New Year’s resolution ideas are often painfully predictable — this list of ideas is different. A big thank you to Katie Sullivan of Rise Through Strife for sharing this new year’s inspiration.
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Every new year, our newsfeeds are full of lists upon lists of New Year’s Resolutions that you need to have the #bestyearyet. And they’re often painfully predictable: get more sleep, work out more, eat organic veggies, save more money.
It just becomes another to-do list that puts more pressure on those of us who already feel like we’re not enough and failing epically at life.
This list (I hope) is different…
The Best New Year’s Resolutions Ideas for Perfectionists & Workaholics
… because as a perfectionist, workaholic, overachiever, you-name-it, you don’t need those other lists. You’re already doing enough. This list is about who you are on the inside.
1. Sit in silence for 15 minutes every day
Some people will call this practicing meditation, but I don’t see a need to use that word. “Meditation” comes with all kinds of preconceived expectations of how it should be done: a yoga mat in an empty room with plenty of natural light, and orchid, green tea, and of course, don’t forget the Tibetan singing bowls.
I’m not knocking any of those things – they’re just not necessary for you right now. Truth bomb: you suck at doing nothing. You’re great at so many things, and that’s precisely your problem. You’re so amazing in so many ways that you suck at doing nothing.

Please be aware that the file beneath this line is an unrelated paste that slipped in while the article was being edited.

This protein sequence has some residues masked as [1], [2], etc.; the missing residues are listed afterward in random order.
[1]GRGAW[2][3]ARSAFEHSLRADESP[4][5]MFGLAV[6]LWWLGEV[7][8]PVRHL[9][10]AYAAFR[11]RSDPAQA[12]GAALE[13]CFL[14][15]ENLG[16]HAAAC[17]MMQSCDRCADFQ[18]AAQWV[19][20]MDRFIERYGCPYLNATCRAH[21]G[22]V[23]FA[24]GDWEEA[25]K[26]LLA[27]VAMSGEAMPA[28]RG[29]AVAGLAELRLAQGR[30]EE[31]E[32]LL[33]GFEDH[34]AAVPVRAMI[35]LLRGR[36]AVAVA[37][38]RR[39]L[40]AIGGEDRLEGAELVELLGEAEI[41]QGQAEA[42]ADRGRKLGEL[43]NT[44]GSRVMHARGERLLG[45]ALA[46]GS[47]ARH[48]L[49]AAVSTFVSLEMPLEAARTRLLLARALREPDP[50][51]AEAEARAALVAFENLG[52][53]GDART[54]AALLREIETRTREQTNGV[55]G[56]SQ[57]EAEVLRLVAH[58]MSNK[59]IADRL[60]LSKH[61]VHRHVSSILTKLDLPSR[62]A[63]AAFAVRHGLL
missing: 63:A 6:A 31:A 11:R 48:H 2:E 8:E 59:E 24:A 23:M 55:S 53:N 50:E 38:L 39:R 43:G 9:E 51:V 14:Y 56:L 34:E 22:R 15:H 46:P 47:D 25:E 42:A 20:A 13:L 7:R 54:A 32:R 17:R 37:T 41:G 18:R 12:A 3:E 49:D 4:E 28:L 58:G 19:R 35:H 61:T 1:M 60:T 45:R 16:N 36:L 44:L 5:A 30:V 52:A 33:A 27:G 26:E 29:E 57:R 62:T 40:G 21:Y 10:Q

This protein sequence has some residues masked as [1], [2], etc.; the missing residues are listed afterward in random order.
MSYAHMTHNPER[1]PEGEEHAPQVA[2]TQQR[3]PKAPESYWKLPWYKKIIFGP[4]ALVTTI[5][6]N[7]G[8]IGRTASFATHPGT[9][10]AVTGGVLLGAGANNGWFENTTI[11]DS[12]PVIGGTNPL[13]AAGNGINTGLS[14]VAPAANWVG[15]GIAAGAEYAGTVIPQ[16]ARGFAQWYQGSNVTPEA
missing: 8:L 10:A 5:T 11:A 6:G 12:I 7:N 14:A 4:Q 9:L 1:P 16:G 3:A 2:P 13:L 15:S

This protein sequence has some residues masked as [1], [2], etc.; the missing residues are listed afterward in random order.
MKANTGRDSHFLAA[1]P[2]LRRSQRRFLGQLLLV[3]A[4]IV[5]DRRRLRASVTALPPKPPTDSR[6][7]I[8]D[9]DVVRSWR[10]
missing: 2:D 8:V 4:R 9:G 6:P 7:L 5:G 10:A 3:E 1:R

One thing I know about you – you’re not afraid of a challenge.
I challenge you to take quiet time every day to force yourself to do less. The results may surprise you.
When I started forcing myself to do nothing for a few minutes a day, it changed my life. I learned that the world could go on without me. My colleagues would find the solution, my husband could google it, and the laundry could wait.
2. Make decisions more slowly
Recently I was presented with a job opportunity that came at an amazingly coincidental time. It was a job I was well-suited for, and one that would boost my family’s income in the exact amount that I needed.
Of course, my knee-jerk reaction was to say, “Yes! I can do that! I’ll take it!” but over the years, I’ve learned better. When first offered the job, I knew that my line needed to be, “I’ll have to get back to you on that.”
Making decisions that will impact your family, your lifestyle, your health, etc. should always be made with care and thoughtful consideration. And to do that, you need time to explore yourself.
While taking this time to consider this job prospect carefully, it occurred to me that my initial reaction was not an accurate representation of my true feelings. Instead of, “Yes, I can do that!” the line my brain was actually telling me was, “I can be that for you.”
There was no consideration of what I could be for me — only what mold I could fit for someone else. Had I not taken the time to explore myself deeply on this decision could have resulted in the same circumstances, I’ve faced my whole life: exhausted, unfulfilled, unhappy, and lost.